The controller 16 preferably is a microcomputer. The functions performed by the microcomputer are shown in block form for convenience of description. Suitable software modules for implementing the illustrated functions are well known in the art. These functions could alternatively be performed using discrete circuit components. If a microcomputer is used, the filtered acceleration signal 20 would be connected to an internal analog-to-digital ("A/D") converter (not shown) of the controller 16. The A/D converter would convert the analog acceleration signal into a digital value for further processing. The rate of the conversions is selected in accordance with known sampling criteria to assure that a reliable representation of the analog acceleration signal is obtained.
A velocity determining function 24 of controller 16 calculates a crash velocity value 26 in response to the monitored crash acceleration signal. The value of the crash velocity signal 26 is calculated by integrating the acceleration signal. The crash acceleration signal 20 also is provided to a displacement determining function 30. The displacement determining function 30 calculates a crash displacement value 32 by, preferably, double integrating the crash acceleration signal 20. Preferably, the velocity determining function 24 has an associated return-to-zero function 25 associated therewith to return the velocity value back to zero after an acceleration condition ends. Such return-to-zero function is accomplished by subtracting a small increment value from the then present velocity value each cycle in which the velocity value is calculated. In this way, if the acceleration value goes to and remains at zero for a certain time period, the velocity value will decrease each machine cycle or program loop by the incremental amount until it reaches zero. In accordance with a preferred embodiment, the displacement value is reset to zero when the velocity value is returned to zero.
The crash velocity signal 26 is provided to a displacement threshold determining function 34. The displacement threshold determining function 34 provides a displacement threshold signal 36 having a value functionally related to the value of the crash velocity signal 26. Any one of a plurality of possible functional relationships between the value of the crash velocity signal 26 and the value of the displacement threshold signal 36 are contemplated by the present invention. The functional relationship would preferably be empirically determined for each vehicle platform of interest. A currently preferred threshold profile is shown at 36 in FIGS. 3 and 5. The displacement threshold value 36 can be stored in a look-up table and accessed as a function of the velocity value 26 or can be calculated in real time in accordance with a predetermined equation associated with a particular vehicle platform.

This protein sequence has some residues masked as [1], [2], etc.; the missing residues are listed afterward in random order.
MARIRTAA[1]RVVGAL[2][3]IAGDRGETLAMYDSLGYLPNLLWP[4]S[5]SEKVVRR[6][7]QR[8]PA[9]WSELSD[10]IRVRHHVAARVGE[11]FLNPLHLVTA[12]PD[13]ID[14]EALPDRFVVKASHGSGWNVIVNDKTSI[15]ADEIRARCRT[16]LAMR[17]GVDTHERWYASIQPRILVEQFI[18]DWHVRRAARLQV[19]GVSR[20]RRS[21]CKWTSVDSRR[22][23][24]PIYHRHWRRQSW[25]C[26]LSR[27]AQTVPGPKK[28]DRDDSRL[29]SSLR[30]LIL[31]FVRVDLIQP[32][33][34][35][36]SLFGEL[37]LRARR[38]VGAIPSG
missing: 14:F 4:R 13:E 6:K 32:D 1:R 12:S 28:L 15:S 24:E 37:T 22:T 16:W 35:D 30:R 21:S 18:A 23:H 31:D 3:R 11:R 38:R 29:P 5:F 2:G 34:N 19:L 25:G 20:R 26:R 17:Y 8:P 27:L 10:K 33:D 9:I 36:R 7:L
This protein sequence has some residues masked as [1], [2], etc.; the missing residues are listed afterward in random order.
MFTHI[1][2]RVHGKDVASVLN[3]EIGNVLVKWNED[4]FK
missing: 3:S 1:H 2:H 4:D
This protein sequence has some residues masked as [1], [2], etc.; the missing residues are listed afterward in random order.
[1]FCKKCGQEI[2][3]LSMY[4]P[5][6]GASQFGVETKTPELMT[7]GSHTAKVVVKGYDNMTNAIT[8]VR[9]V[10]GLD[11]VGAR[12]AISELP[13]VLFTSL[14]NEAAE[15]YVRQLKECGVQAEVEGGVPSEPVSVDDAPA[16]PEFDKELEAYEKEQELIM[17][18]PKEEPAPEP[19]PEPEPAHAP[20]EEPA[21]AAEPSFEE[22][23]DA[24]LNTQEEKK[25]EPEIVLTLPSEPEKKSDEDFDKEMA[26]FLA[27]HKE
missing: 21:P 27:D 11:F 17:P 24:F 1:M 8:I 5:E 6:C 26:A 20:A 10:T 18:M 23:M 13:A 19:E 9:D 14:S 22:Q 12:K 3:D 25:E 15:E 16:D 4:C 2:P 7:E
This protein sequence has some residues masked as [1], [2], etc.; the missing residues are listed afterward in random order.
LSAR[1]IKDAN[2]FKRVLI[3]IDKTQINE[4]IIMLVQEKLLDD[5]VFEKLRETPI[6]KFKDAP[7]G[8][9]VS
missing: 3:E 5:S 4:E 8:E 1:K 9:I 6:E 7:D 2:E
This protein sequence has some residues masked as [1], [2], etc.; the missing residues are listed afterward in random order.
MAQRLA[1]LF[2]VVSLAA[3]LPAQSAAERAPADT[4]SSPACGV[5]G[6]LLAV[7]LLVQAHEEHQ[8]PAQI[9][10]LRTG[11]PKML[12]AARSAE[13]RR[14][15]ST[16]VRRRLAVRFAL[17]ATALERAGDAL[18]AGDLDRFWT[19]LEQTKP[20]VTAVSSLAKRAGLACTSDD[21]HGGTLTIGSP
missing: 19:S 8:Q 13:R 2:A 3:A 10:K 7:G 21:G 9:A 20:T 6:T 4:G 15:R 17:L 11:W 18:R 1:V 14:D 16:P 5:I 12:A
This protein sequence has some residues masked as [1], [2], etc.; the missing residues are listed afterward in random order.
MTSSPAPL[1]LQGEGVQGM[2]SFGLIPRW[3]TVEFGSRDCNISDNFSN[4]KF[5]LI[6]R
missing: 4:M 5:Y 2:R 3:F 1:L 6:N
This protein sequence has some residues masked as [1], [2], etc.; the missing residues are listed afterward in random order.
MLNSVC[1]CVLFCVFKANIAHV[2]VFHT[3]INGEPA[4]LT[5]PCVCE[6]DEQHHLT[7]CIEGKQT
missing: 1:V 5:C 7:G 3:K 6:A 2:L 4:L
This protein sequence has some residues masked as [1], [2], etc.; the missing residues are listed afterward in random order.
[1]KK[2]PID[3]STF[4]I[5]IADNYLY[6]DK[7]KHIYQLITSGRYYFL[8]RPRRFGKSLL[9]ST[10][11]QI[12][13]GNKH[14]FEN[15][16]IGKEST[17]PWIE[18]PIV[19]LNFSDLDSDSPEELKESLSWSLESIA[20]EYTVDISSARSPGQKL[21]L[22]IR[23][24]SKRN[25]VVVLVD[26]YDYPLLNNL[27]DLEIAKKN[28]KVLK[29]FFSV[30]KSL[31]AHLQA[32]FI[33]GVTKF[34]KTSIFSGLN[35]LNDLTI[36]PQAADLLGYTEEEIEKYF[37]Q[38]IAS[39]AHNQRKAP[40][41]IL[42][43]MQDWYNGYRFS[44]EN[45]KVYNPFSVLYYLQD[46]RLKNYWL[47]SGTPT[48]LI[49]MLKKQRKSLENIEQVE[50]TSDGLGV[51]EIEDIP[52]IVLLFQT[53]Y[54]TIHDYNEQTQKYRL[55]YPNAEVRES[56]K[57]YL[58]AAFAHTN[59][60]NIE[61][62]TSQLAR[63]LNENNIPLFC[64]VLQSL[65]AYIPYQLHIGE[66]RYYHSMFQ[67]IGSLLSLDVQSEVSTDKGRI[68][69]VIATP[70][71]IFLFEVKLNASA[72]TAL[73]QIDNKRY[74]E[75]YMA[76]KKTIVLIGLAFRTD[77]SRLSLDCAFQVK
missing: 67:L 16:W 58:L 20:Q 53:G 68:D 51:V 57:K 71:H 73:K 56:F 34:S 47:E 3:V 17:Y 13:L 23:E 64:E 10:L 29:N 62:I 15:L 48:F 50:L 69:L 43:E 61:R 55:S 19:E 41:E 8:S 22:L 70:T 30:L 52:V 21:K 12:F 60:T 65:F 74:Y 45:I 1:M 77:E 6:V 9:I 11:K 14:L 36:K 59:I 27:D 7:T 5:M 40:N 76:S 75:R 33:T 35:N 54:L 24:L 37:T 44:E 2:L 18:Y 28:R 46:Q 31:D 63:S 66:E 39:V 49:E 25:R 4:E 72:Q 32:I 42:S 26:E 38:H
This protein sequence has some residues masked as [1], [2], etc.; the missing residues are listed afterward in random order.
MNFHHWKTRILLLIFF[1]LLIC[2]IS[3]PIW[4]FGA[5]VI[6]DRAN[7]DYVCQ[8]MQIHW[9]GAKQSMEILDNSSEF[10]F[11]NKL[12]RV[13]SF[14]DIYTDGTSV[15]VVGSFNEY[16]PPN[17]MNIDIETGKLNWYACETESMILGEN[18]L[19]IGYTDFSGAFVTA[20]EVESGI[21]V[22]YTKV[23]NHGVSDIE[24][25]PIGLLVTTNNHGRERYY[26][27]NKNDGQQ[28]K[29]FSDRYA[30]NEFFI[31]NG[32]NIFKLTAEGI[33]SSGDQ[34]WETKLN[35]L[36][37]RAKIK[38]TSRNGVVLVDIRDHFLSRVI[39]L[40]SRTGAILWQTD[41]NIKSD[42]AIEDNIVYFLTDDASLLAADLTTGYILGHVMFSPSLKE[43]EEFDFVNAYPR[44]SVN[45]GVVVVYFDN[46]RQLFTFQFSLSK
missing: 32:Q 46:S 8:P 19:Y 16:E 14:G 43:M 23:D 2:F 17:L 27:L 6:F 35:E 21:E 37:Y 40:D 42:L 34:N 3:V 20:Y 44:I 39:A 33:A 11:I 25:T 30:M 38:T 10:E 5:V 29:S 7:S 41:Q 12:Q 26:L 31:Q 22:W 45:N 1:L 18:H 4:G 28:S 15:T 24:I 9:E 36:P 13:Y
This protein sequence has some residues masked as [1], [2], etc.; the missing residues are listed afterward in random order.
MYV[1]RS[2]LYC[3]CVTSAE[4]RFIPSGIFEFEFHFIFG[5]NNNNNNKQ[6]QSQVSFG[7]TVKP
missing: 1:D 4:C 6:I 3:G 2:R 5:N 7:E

The displacement threshold value 36 is provided to one input of a comparator function 38. The other input of the comparator function 38 is supplied with the crash displacement value 32. The comparator function 38 compares the value of the crash displacement value 32 against the value of the displacement threshold value 36. As long as the value of the crash displacement value 32 is less than the value of the displacement threshold value 36, the output 40 of comparator function 38 is LOW. If the value of the crash displacement value 32 exceeds the value of the displacement threshold signal 36, however, then the output of the comparator function 38 is HIGH. This condition indicates that the crash event is a deployment crash condition, i.e., one in which it is desirable to actuate the restraint device.
The output of the comparator function 38 is coupled to one input of an ORing function 50. The output of the ORing function, which is the output 51 of the controller 16, is coupled to an actuator control circuit 52. The actuator control circuit 52 is operatively connected to an actuatable restraint device such as an air bag 54. When the output of the comparator function 38 is HIGH, the output 51 of the controller 16 is HIGH, which results in actuation of the air bag 54.
Referring to FIG. 2, an acceleration signal for a non-deployment crash event is charted as a function of time for a particular vehicle platform. FIG. 3 shows the determined crash displacement 32 as a function of determined crash velocity 26 for the crash event depicted in FIG. 2. In FIG. 3, it can be seen that the displacement threshold 36 changes as function of the crash velocity 26. The crash displacement value 32 does not exceed the displacement threshold value 36 as the crash event develops. Under this condition, the output of comparator function 38 remains LOW and does not cause the air bag 54 to be actuated.
Referring to FIG. 4, an acceleration signal for a deployment crash event is charted as a function of time for a particular vehicle platform. FIG. 5 shows the determined crash displacement 32 as a function of determined crash velocity 26 for the crash event depicted in FIG. 4. The profile of the displacement threshold 36 is the same as shown in FIG. 3. The crash displacement value 32 does exceed the displacement threshold value 36 during the crash event. Under this condition, the air bag 54 is actuated.
Referring back to FIG. 1, one or more other crash algorithms can be ORed with the displacement-velocity algorithm described. The filtered acceleration signal 20 is connected with other algorithm determining function(s) 60. This other algorithm determining function 60 can calculate other known crash metric values such as crash energy, crash jerk, etc. For example, crash metrics such as those disclosed in co-pending patent application U.S. Ser. No. 258,952 to McIver et al. filed Jun. 13, 1994, and hereby incorporated herein by reference, can be used. These crash metrics include AMAX, ASQ, and ASUM. AMAX is a value directly proportional to the crash acceleration. ASQ is a value proportional to the square of the crash acceleration. ASUM is a value proportional to the sum of the squares of the crash acceleration. Preferably, the other algorithm 60 would include only one metric equal to ASQ, which is the value proportional to the square of the acceleration value. It has been found that ASQ provides a significant contributing factor to the discrimination of a deployment crash event for most vehicle platforms.